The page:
Monitoring, learning and adaptation – important lessons from Uganda for development partners

By Harold Lockwood  –  

Yesterday I read an excellent report on how the water sector in Uganda has managed to build a truly national monitoring system. The report is written by the Rural Water Supply Network – RWSN – and so naturally focuses on the rural sector as it looks back at the detailed steps in the development of a framework which has allowed the sector in Uganda to be able to learn about its own performance and take steps to improve how it functions. It really ‘tells the story’ of what it takes to build such a monitoring system and gives insight into one of the most comprehensive monitoring systems that I know of in sub-Saharan Africa.

This report is important because it sheds light on the path away from the chronic lack of data plaguing so many sectors when it comes to the provision of rural water services – in many countries, even the most basic data is either lacking or fragmented meaning that good decision making about what and where the problems are and how to allocate resources to solve them is almost impossible. Reliable data and comprehensive monitoring, is one of the most important building blocks that we know of for ensuring that we deliver permanent water services, rather than simply building one-off civil works.

It is also a very timely resource for other countries to learn from as the whole debate about monitoring hots up around the JMP post-2015 process for water. The report contains a lot of detail on the monitoring system itself and how it works, but most of all I think it is important for development partners – bi-lateral donors, NGOs and the lending banks and philanthropic foundations – because of the broader lessons it highlights:

  • Firstly, the report shows how long such an effort really takes –  at least ten years and counting as the process of institutionalisation and improvement is still underway – this is way beyond the typical funding cycles of two or three years imposed by many external development partners. The message that strikes me is that there are no quick wins when addressing something this complex; this resonates very well with my own experience with similar monitoring systems in Central America.
  • Secondly, there is a clear factor in favour of the experience in Uganda around staffing and staff stability. This of course touches upon the much wider issues of public sector reform and political interference in civil service functions – that common scenario whereby government officials are rotated so frequently that building any kind of sustained momentum is very difficult.
  • The report captures some of the experiences with how the sector has evolved in its own culture to be much more open to learning – and self-critical analysis – as the result of having this monitoring system in place. Again, this is a tremendously important lesson because by building a sector that can learn and adapt as it goes – and importantly to do so increasingly without ‘external expertise’ – is critical for (rural) water sectors to become self-supporting and independent from external aid.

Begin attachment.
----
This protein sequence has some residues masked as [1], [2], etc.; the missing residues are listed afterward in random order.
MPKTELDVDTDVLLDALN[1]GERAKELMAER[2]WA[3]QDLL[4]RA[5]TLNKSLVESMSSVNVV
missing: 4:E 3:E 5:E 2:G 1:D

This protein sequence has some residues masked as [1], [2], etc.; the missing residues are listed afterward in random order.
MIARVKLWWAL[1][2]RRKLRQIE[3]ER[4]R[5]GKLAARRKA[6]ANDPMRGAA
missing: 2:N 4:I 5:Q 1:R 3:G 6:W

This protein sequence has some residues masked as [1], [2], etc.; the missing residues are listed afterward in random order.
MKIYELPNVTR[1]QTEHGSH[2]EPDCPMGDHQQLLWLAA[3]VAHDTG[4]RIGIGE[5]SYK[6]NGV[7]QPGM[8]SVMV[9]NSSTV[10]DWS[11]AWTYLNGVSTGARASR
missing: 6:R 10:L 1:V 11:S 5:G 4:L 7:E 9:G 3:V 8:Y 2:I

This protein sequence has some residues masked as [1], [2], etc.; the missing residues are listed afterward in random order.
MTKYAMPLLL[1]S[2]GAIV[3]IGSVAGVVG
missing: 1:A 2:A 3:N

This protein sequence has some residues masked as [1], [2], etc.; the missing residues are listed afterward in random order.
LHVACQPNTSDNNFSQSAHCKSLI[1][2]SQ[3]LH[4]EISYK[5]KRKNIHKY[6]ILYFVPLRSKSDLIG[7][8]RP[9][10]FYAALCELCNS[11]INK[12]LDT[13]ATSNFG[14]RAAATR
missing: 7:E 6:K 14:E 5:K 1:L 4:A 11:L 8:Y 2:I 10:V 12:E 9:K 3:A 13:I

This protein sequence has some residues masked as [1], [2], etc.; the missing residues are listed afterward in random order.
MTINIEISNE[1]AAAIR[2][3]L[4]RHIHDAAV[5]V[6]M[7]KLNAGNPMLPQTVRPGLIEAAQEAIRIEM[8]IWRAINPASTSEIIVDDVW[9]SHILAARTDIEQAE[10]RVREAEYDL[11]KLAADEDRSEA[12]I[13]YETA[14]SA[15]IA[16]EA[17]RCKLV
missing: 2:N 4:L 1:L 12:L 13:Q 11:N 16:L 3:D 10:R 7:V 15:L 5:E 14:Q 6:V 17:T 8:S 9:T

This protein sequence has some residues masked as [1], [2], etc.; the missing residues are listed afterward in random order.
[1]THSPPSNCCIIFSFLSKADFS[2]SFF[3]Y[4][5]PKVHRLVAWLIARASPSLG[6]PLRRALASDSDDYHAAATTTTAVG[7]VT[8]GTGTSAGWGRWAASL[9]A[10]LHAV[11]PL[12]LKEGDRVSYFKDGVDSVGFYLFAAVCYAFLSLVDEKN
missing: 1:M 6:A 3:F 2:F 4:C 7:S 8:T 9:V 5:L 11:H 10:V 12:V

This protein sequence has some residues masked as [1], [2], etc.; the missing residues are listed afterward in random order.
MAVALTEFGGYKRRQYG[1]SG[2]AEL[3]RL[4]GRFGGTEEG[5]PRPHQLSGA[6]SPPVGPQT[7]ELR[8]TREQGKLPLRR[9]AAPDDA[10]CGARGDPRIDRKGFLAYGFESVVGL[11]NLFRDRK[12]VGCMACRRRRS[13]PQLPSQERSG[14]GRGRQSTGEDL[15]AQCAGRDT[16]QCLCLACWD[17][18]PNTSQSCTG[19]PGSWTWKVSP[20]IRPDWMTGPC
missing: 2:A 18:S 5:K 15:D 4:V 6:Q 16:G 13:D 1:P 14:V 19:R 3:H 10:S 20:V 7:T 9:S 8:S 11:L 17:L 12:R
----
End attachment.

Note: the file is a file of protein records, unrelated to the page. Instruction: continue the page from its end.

• Lastly – and what the report hardly touches on, but what would be very useful for advocacy around this important area – is how much does this all cost? The report says that it is very difficult to disentangle many of the costs from every day work of the ministry as part of the on-going ‘maintenance’ of the national framework (the ‘operating costs’ so to speak). We know this is true from much of the research carried out by projects such as WASHCost and others. But it would be important to say something about the establishment costs (‘capital investment’), such as all the support from external development partners over the early years. Even if these costs are given as upper/lower order of magnitude, it would be very useful to enable a sensible dialogue around this in other countries and with those wanting to fund such an initiative. What is such a positive message is that the Government of Uganda, through the Ministry of Water and Environment has supported this for years and invests its own restricted financial resources into supporting and improving this monitoring system.

For other countries that are in the process of establishing or improving such a national system – Malawi being a case in point – this report is essential reading and a great resource.


4 comments on “Monitoring, learning and adaptation – important lessons from Uganda for development partners

  1. […] in a systemic way – one of the most impressive, also flagged as exemplary in the forum, is the national monitoring system and its eleven ‘golden indicators’. […]

  2. […] Monitoring, learning and adaptation – important lessons from Uganda for development partners […]

  3. […] des plus impressionnantes, également désignée comme exemplaire lors du colloque, est le système national de suivi et ses onze « golden indicators/ indicateurs d’or ». Une fois le colloque terminé, […]

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